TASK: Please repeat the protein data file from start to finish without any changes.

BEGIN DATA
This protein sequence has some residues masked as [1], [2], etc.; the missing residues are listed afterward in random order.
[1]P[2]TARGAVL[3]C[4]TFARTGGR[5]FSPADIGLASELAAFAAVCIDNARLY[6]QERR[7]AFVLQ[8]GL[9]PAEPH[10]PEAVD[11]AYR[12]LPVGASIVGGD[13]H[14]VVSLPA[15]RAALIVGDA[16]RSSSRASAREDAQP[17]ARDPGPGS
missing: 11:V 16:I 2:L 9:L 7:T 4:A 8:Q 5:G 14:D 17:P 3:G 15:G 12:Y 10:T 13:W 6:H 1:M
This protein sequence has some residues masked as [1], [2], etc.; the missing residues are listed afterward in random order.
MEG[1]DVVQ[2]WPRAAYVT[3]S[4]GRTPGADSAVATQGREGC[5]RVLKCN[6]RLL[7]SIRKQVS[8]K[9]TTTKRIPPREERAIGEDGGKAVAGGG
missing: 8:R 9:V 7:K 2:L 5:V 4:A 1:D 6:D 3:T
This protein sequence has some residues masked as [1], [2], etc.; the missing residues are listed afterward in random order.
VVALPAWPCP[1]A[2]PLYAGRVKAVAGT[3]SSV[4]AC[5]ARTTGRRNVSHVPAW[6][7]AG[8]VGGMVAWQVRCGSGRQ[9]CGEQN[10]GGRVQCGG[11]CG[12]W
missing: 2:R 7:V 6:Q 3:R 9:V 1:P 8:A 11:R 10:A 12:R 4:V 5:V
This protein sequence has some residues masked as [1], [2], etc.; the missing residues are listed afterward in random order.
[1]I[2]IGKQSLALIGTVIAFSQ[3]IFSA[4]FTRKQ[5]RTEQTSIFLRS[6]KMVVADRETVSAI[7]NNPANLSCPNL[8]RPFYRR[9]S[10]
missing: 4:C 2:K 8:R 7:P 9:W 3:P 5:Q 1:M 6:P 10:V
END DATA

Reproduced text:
This protein sequence has some residues masked as [1], [2], etc.; the missing residues are listed afterward in random order.
[1]P[2]TARGAVL[3]C[4]TFARTGGR[5]FSPADIGLASELAAFAAVCIDNARLY[6]QERR[7]AFVLQ[8]GL[9]PAEPH[10]PEAVD[11]AYR[12]LPVGASIVGGD[13]H[14]VVSLPA[15]RAALIVGDA[16]RSSSRASAREDAQP[17]ARDPGPGS
missing: 11:V 16:I 2:L 9:L 7:T 4:A 8:Q 5:G 14:D 17:P 3:G 15:G 12:Y 10:T 13:W 6:H 1:M
This protein sequence has some residues masked as [1], [2], etc.; the missing residues are listed afterward in random order.
MEG[1]DVVQ[2]WPRAAYVT[3]S[4]GRTPGADSAVATQGREGC[5]RVLKCN[6]RLL[7]SIRKQVS[8]K[9]TTTKRIPPREERAIGEDGGKAVAGGG
missing: 8:R 9:V 7:K 2:L 5:V 4:A 1:D 6:D 3:T
This protein sequence has some residues masked as [1], [2], etc.; the missing residues are listed afterward in random order.
VVALPAWPCP[1]A[2]PLYAGRVKAVAGT[3]SSV[4]AC[5]ARTTGRRNVSHVPAW[6][7]AG[8]VGGMVAWQVRCGSGRQ[9]CGEQN[10]GGRVQCGG[11]CG[12]W
missing: 2:R 7:V 6:Q 3:R 9:V 1:P 8:A 11:R 10:A 12:R 4:V 5:V
This protein sequence has some residues masked as [1], [2], etc.; the missing residues are listed afterward in random order.
[1]I[2]IGKQSLALIGTVIAFSQ[3]IFSA[4]FTRKQ[5]RTEQTSIFLRS[6]KMVVADRETVSAI[7]NNPANLSCPNL[8]RPFYRR[9]S[10]
missing: 4:C 2:K 8:R 7:P 9:W 3:P 5:Q 1:M 6:P 10:V